The Green Sheet Online Edition
April 26, 2010 • Issue 10:04:02
Trade Association News
The ETA, celebrating 20 years in style
#dcf_In addition to providing exhibitors and attendees its unique cornucopia of educational sessions, ceremonies, parties, keynotes, panels, demonstrations, networking and business meeting opportunities, and more, the Electronic Transactions Association celebrated its 20-year milestone at the 2010 Annual Meeting & Expo held at the Mandalay Bay Resort and Casino in Las Vegas.
Before introducing former New York City Mayor Rudy Giuliani, keynote speaker for the expo's opening general session on April 14, the ETA recounted some of its many accomplishments. Industry leaders offered comments, via video, on what the ETA has meant to them over the past two decades. Some of the strongest themes were connections, guidance, innovation, influence, friendship, fun and the unparalleled satisfaction that comes with volunteering.
Certification and advocacy
Most recently, the ETA began formal development of a certification program for payment professionals, outgoing ETA President, Holli Targan, pointed out. This involves, among other things, defining the core body of knowledge to include in the program, the content and structure of the test itself, and how much material must be mastered for an individual to achieve certification.
The organization has also ramped up advocacy efforts to provide the payments industry a collective voice heard by federal and state congressional leaders and other parties that influence relevant legislation and regulations. Recently, the ETA's government relations committee submitted a position paper to Vermont legislators and was able to improve the state's interchange legislation (which was headed for passage with or without the ETA's input) from a payments standpoint.
A level-headed conservative
Guiliani's keynote speech touched on traditional conservative themes of reduced government spending, lower taxes and support for businesses that will provide jobs to get the economy moving again.
He noted that neither political party singlehandedly created the current economic crisis and emphasized that collectively we erred in forgetting that capitalist systems always fluctuate. And we were acting as though expansion would continue indefinitely rather than building reserves for the inevitable downturn ahead.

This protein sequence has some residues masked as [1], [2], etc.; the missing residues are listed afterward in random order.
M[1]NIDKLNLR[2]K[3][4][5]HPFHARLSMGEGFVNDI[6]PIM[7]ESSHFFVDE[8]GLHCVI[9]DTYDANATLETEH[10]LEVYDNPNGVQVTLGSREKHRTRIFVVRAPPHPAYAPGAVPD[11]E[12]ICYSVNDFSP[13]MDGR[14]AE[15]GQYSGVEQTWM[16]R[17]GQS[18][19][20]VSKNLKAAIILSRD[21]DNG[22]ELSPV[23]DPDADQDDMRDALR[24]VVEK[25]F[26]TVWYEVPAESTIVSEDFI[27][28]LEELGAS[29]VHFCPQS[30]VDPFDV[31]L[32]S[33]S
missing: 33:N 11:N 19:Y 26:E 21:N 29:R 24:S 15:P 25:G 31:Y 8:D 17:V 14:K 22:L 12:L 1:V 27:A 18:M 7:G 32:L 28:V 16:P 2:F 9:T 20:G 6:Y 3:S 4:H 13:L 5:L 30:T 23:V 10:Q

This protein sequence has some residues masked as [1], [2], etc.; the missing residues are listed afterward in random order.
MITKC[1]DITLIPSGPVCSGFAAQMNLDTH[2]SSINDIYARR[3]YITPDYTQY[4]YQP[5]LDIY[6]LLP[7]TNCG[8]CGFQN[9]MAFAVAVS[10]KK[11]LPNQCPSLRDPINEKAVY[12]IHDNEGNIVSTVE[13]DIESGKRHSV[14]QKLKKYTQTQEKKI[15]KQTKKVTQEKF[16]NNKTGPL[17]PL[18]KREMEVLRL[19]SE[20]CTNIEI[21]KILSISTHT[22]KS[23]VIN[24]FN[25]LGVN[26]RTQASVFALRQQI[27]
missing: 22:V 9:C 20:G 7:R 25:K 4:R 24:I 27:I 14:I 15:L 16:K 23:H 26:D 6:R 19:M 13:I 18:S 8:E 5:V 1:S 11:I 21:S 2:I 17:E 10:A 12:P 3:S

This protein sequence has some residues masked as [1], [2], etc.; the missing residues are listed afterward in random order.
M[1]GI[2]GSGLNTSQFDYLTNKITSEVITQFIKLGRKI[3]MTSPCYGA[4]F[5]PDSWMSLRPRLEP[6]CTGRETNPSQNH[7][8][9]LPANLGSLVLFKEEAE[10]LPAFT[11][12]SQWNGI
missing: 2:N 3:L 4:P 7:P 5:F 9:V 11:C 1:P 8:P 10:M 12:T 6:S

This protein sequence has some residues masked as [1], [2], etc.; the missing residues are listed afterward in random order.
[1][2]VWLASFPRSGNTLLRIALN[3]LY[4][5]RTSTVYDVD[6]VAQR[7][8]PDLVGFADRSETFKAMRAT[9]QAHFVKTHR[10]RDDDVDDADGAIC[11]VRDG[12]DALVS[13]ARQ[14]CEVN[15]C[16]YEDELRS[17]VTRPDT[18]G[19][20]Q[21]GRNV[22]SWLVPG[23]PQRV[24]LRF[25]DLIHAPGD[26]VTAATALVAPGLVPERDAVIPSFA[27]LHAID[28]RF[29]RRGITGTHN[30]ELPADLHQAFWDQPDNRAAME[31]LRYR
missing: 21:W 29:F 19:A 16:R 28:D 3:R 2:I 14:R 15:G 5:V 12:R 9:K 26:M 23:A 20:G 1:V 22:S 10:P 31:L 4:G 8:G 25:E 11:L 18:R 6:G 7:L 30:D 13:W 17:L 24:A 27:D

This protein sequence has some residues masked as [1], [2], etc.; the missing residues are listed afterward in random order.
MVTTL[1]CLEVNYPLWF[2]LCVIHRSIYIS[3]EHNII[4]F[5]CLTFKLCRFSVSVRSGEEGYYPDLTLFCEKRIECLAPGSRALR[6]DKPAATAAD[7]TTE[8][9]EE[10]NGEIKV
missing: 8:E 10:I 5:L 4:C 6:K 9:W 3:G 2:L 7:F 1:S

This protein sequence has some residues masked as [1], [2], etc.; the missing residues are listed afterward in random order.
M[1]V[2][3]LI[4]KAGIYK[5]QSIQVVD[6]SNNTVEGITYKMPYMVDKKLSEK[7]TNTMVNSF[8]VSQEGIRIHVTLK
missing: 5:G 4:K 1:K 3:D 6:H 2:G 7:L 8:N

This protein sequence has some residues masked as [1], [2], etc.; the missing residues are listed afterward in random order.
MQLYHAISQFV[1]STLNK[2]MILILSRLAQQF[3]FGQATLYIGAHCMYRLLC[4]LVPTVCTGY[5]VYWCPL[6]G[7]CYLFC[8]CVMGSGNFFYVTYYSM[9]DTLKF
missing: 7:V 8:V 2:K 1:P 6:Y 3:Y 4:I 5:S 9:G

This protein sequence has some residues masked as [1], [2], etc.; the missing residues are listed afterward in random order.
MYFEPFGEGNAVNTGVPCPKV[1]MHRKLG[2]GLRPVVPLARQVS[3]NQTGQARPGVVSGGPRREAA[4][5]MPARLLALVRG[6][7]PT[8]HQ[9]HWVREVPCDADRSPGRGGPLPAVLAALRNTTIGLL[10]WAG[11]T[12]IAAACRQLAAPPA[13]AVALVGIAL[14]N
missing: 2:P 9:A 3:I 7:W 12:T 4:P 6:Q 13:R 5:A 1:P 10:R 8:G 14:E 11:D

Giuliani pointed out that leaders should rely less on polls and take actions that they believe will improve people's lives. This means being willing to be unpopular. He also presented six principles of leadership, as follows:
1. Have a set of beliefs, a set of goals, because you have to know where you're going.
2. Be an optimist; nobody wants to follow a pessimist.
3. Have courage; be able to take risks. This doesn't mean be fearless; it means don't let fear paralyze you.
4. Practice relentless preparation. As a young attorney, Giuliani learned it takes four hours of preparation for each hour in court.
5. Use teamwork. Find people whose talents are different than yours to help get things done.
6. Be able to communicate. Care about the people you work with and share your ideas. Motivate and influence them. And give people feedback as you go along.
This is just a slice of what occurred at the 2010 ETA. Complete session recordings from April 14 and 15 can be ordered from the ETA's Live Learning Center. For more information, visit www.softconference.com/ETA.
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